Does the 1937-38 economic collapse, the so-called "depression within the Depression" offer any lessons on what we should do now? In 1937, it seemed that things were improving, some light was seen in the Great Depression, but unemployment suddenly jumped from 14.3 percent in June 1937 to 19 percent in June 1938. With the unemployment rate stuck at 9.6 percent, the Obama administration is planning to unveil what would be its third stimulus package. Supporters are pointing to the late 1930s to justify yet another increase government spending.
Today Keynesians are out in full force defending the massive $1.3 plus trillion deficit that we have run since Obama became president, warning that cutting it would lead to a scenario similar to what we saw in the late 30s.
Economist and New York Times columnist Paul Krugman, has this to say in The Times earlier this summer, declaring that those opposing more government spending were pointing us towards disaster: "It raises memories of 1937, when F.D.R.’s premature attempt to balance the budget helped plunge a recovering economy back into severe recession."
Last Saturday, Yale’s self-described "New Deal economist" Robert Shiller made the same point in an interview with The Wall Street Journal, attacking the "concern about the national debt" and advocating more government spending.
Both men point out that the federal deficit declined from $2 billion in 1937 (in inflation adjusted dollars, about $30.3 billion today) to a near balanced budget in 1938.
Some conservatives, such as Newt Gingrich, have recently focused on the new Social Security taxes that started in 1938 as the problem. "If we have large tax increases in January, this economy will sink deeper into recession," Newt Gingrich told Newsmax in late July. "This was exactly the mistake made in 1937 and 1938, and it created a second mini-depression."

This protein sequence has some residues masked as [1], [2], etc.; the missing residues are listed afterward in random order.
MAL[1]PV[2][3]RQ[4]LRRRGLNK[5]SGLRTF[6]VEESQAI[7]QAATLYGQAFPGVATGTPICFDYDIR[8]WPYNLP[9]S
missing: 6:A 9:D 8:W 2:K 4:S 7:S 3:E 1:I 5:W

Yet, while taxes surely hurt economic growth, there were other major economic events that both these discussions completely ignore. The late Milton Friedman pointed to new banking regulations that went into effect from March through May 1937. President Roosevelt had accused banks of "hoarding" money and his solution was to increase the reserve requirement with the Federal Reserve, dramatically reasoning that the government could make sure that the banks' money was properly spent. Of course, banks had not just been "hoarding" extra reserves for no reason.
Banks had very good reasons not trust the Federal Reserve. When the Federal Reserve was set up in 1913, banks lost crucial tools that they had to stem runs were depositors tried en mass to withdraw money from their accounts. In exchange, the Federal Reserve promised to serve as a lender of last resort to temporarily tide over banks who couldn't cover withdrawals by depositors.
However, in 1929 and later, the Fed reneged on this promise. Banks, left to fend for themselves, were forced to liquidate many assets and build up their cash reserves. When Roosevelt took these cash reserves from banks, the banks dramatically reduced their lending to again build up a cushion that they could control. The money supply shrank, prices plummeted, and unemployment rose in all the ensuing chaos.
What are the general views of economists? After all, economists are famously known to be quite divided on wide range of issues. A recent Wall Street Journal survey during August of 53 prominent, forecasting economists provides something of a guideline. The view of 63 percent of the economists who opposed any more fiscal or monetary stimulus is summarized well by Stephen Stanley of Pierpont Securities: "The economy needs government to get out of the way."
The real lesson from the 1937-38 is that government made the situation much worse by always trying to fix things. Unfortunately, this is precisely what we have seen under Mr. Obama's presidency with the failed stimulus spending and all the regulatory chaos they have created.
Fox New Opinion is on Twitter. Follow us @fxnopinion.